become an astronomer

What does a Astronomer do?

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An astronomer is a scientist who studies the universe. In fact, their key role is to study stars, planets, moons, celestial objects, and other galaxies. However, they may also come up with theories that support some of their observations of the sky. Astronomers can also specialize in planetary astronomy, galactic astronomy, or physical cosmology and their primary work is done in laboratories or observatories.

Watch the next video to learn what types of projects NASA astronomer Carrie Anderson works on.

How to Become an Astronomer

become an astronomer

Becoming an astronomer is a rewarding but demanding journey that requires dedication and a passion for the cosmos. In fact, after completing a bachelor’s degree with a foundation in physics or a related science field they keep going. That’s because pursuing a master’s degree is the next step into specialized areas of astronomy to gain valuable research experience.

The ultimate goal for many is to attain a Ph.D. in astronomy or a closely related field. During this rigorous doctoral program, students conduct original research, contributing to our understanding of celestial bodies and phenomena. Also, it’s worth noting that this journey, from undergraduate studies to a Ph.D. is not short. Typically, students spend 7-9 years on their education, which reflects the dedication required to become an expert in this field.

Astronomy is a multidisciplinary science, encompassing not only the study of planets, stars, moons, and galaxies but also the broader universe. To prepare for this career, aspiring astronomers should expect to immerse themselves in courses that cover a wide range of topics, from astrophysics to planetary science. Additionally, some graduate programs may include managerial and research classes to equip future astronomers with the skills needed to lead and conduct cutting-edge research in this awe-inspiring field.

Job Description of an Astronomer

Astronomers are involved in the study of galaxies, stars, and planets using telescopes and even space-based equipment. Some astronomers may explore objects in the solar system while others study the origin of the universe, the nature of time, black holes, neutron stars, or other galaxies. They can also conduct scientific experiments to test theories and discover properties of energy and matter. Astronomers also gather data from mathematical calculations to analyze information that may point to the existence of planets in distant solar systems. The following video provides more information into this exciting career field.

Student Astronomy Resources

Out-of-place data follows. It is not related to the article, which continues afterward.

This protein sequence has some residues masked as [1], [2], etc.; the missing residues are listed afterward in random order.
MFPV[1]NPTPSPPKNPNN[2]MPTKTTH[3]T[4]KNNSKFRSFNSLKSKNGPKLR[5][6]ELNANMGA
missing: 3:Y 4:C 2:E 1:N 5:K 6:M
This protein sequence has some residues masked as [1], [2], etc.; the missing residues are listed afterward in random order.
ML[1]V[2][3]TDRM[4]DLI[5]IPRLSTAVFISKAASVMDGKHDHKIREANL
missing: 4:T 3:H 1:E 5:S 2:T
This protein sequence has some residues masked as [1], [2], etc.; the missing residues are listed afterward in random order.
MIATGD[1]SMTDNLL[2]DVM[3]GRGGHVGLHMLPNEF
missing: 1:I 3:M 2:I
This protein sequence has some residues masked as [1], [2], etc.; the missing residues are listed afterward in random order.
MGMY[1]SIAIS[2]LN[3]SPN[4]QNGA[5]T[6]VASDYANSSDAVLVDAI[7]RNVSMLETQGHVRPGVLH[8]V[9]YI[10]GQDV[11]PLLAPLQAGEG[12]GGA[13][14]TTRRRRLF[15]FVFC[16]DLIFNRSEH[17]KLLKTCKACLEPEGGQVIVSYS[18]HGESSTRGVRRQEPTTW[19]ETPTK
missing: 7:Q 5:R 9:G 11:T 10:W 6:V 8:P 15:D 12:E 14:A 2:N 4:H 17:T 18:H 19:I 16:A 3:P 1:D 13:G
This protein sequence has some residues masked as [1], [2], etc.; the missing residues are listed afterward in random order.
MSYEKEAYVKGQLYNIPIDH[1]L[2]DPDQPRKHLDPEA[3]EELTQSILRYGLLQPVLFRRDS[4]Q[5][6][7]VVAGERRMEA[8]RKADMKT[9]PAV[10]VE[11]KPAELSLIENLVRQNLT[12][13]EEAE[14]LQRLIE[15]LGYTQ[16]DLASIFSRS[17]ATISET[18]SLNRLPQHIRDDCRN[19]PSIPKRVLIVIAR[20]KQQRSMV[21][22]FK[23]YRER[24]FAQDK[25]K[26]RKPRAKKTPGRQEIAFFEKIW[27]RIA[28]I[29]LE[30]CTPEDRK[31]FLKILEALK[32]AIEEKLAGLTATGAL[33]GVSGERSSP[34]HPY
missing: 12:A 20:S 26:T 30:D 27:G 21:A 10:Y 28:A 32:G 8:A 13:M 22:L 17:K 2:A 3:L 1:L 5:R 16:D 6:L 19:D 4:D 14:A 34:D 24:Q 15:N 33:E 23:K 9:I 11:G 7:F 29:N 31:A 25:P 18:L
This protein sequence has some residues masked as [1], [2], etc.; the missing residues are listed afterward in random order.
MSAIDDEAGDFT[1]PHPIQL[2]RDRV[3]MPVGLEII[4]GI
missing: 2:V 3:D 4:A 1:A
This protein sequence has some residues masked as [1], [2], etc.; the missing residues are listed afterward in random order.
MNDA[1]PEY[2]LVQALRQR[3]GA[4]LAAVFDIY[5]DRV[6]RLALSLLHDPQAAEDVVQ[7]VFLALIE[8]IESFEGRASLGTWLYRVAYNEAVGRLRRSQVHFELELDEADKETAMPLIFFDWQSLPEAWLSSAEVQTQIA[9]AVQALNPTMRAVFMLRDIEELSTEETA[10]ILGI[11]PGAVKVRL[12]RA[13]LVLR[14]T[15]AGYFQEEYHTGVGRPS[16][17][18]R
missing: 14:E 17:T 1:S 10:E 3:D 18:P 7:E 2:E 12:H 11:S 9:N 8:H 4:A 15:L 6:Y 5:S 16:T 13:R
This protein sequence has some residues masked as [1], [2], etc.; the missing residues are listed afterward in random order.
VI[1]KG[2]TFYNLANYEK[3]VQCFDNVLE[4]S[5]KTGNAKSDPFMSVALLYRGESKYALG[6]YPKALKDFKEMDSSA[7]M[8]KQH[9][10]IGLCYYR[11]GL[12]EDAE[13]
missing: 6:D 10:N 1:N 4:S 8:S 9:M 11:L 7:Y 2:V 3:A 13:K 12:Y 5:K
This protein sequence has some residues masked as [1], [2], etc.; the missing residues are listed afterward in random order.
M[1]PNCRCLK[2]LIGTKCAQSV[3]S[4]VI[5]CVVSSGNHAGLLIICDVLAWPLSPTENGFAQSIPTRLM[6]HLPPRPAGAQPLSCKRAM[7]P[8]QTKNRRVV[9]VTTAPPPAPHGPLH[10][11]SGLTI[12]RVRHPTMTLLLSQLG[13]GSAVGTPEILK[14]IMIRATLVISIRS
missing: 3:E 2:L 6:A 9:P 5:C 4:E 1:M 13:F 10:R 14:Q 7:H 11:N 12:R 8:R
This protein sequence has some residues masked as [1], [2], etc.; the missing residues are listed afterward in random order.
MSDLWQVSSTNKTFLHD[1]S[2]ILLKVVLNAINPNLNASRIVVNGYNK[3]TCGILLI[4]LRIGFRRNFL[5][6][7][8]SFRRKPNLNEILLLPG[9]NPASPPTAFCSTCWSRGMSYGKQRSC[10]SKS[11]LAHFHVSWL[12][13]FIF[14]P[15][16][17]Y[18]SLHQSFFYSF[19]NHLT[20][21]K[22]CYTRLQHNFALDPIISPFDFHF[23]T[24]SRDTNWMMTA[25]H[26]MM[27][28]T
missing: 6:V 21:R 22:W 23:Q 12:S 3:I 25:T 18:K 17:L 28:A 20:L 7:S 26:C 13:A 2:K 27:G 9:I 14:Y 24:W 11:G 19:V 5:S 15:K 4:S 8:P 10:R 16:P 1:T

If you are interested in Astronomy, you may like the WorldWide Telescope also, NASA’s TV channel is interesting and it’s easy to access online.

Astronomer Career Video Transcript

Physicists and astronomers explore the dimensions of the universe… from the vastness of intergalactic space… to minute subatomic particles. They study the ways different forms of matter and energy interact. Physicists explore the laws that govern space and time. They may focus on theoretical areas like how the universe was formed, or take a more practical direction such as developing laser surgery technology.

Astronomers study planets, stars, and other celestial bodies. Using telescopes and space-based equipment, their research may examine our own solar system, or aim at distant galaxies. Most physicists and astronomers work full time, often on teams with engineers and other scientists. They are employed by higher education institutions, scientific research and development organizations, and the federal government— especially NASA and the Department of Defense. Some need to apply for research grants to fund their work. Astronomers and physicists do most of their work in offices. Astronomers visit observatories occasionally as data from observations has become widely available via the Internet.

Some physics experiments require particle accelerators or nuclear reactors, but most research is conducted in smaller laboratories. Research and academic positions require a Ph.D. A master’s degree qualifies candidates for most positions in manufacturing and healthcare. The Federal government employs scientists with degrees ranging from a bachelor’s to a Ph.D., depending on the position and agency.

Article Citation

Bureau of Labor Statistics, U.S. Department of Labor, Occupational Outlook Handbook, Physicists and Astronomers.

The career video is in the public domain from the U. S. Department of Labor, Employment and Training Administration.

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